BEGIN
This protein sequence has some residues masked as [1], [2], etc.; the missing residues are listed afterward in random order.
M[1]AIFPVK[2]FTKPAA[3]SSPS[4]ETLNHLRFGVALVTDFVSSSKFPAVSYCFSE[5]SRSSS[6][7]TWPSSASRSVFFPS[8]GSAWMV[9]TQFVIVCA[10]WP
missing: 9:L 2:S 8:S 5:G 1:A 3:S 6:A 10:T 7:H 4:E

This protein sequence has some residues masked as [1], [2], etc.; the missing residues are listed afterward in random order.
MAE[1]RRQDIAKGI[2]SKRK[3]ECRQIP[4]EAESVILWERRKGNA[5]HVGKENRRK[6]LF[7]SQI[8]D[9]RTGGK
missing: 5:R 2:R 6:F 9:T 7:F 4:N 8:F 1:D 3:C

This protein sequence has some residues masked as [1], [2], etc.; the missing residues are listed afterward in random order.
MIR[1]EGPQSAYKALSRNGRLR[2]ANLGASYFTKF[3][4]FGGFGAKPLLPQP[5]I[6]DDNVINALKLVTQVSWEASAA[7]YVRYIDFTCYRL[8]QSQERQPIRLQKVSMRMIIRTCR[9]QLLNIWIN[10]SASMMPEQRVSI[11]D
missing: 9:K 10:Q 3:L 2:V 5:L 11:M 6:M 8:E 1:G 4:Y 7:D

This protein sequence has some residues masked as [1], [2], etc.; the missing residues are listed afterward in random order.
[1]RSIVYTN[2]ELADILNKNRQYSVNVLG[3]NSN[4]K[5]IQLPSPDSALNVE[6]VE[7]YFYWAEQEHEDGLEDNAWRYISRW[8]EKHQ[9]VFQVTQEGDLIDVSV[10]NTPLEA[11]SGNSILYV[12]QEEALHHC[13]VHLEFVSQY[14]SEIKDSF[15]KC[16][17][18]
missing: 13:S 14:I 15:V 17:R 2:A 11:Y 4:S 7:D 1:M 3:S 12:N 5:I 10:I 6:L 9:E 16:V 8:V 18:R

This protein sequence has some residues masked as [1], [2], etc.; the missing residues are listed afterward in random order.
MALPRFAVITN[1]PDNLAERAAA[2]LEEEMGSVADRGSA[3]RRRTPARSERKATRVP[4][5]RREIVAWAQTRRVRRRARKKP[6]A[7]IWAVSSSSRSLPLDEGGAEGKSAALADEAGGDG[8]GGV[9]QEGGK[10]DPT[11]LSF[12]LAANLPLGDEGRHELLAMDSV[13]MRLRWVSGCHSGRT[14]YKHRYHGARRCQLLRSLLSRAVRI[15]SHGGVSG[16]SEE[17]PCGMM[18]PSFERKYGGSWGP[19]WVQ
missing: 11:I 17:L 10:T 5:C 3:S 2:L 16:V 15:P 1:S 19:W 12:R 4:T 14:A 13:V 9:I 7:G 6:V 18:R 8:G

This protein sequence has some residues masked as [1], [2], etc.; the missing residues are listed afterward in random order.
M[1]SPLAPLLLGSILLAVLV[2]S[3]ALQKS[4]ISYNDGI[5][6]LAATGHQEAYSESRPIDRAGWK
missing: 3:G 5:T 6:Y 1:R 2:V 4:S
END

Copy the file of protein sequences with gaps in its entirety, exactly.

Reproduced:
This protein sequence has some residues masked as [1], [2], etc.; the missing residues are listed afterward in random order.
M[1]AIFPVK[2]FTKPAA[3]SSPS[4]ETLNHLRFGVALVTDFVSSSKFPAVSYCFSE[5]SRSSS[6][7]TWPSSASRSVFFPS[8]GSAWMV[9]TQFVIVCA[10]WP
missing: 9:L 2:S 8:S 5:G 1:A 3:S 6:A 10:T 7:H 4:E

This protein sequence has some residues masked as [1], [2], etc.; the missing residues are listed afterward in random order.
MAE[1]RRQDIAKGI[2]SKRK[3]ECRQIP[4]EAESVILWERRKGNA[5]HVGKENRRK[6]LF[7]SQI[8]D[9]RTGGK
missing: 5:R 2:R 6:F 9:T 7:F 4:N 8:F 1:D 3:C

This protein sequence has some residues masked as [1], [2], etc.; the missing residues are listed afterward in random order.
MIR[1]EGPQSAYKALSRNGRLR[2]ANLGASYFTKF[3][4]FGGFGAKPLLPQP[5]I[6]DDNVINALKLVTQVSWEASAA[7]YVRYIDFTCYRL[8]QSQERQPIRLQKVSMRMIIRTCR[9]QLLNIWIN[10]SASMMPEQRVSI[11]D
missing: 9:K 10:Q 3:L 2:V 5:L 11:M 6:M 8:E 1:G 4:Y 7:D

This protein sequence has some residues masked as [1], [2], etc.; the missing residues are listed afterward in random order.
[1]RSIVYTN[2]ELADILNKNRQYSVNVLG[3]NSN[4]K[5]IQLPSPDSALNVE[6]VE[7]YFYWAEQEHEDGLEDNAWRYISRW[8]EKHQ[9]VFQVTQEGDLIDVSV[10]NTPLEA[11]SGNSILYV[12]QEEALHHC[13]VHLEFVSQY[14]SEIKDSF[15]KC[16][17][18]
missing: 13:S 14:I 15:V 17:R 2:A 11:Y 4:S 7:D 1:M 3:S 12:N 5:I 10:I 6:L 9:E 16:V 8:V 18:R

This protein sequence has some residues masked as [1], [2], etc.; the missing residues are listed afterward in random order.
MALPRFAVITN[1]PDNLAERAAA[2]LEEEMGSVADRGSA[3]RRRTPARSERKATRVP[4][5]RREIVAWAQTRRVRRRARKKP[6]A[7]IWAVSSSSRSLPLDEGGAEGKSAALADEAGGDG[8]GGV[9]QEGGK[10]DPT[11]LSF[12]LAANLPLGDEGRHELLAMDSV[13]MRLRWVSGCHSGRT[14]YKHRYHGARRCQLLRSLLSRAVRI[15]SHGGVSG[16]SEE[17]PCGMM[18]PSFERKYGGSWGP[19]WVQ
missing: 11:I 17:L 10:T 5:C 3:S 2:L 16:V 15:P 1:S 19:W 12:R 4:T 14:A 13:V 9:I 7:G 6:V 18:R 8:G

This protein sequence has some residues masked as [1], [2], etc.; the missing residues are listed afterward in random order.
M[1]SPLAPLLLGSILLAVLV[2]S[3]ALQKS[4]ISYNDGI[5][6]LAATGHQEAYSESRPIDRAGWK
missing: 3:G 5:T 6:Y 1:R 2:V 4:S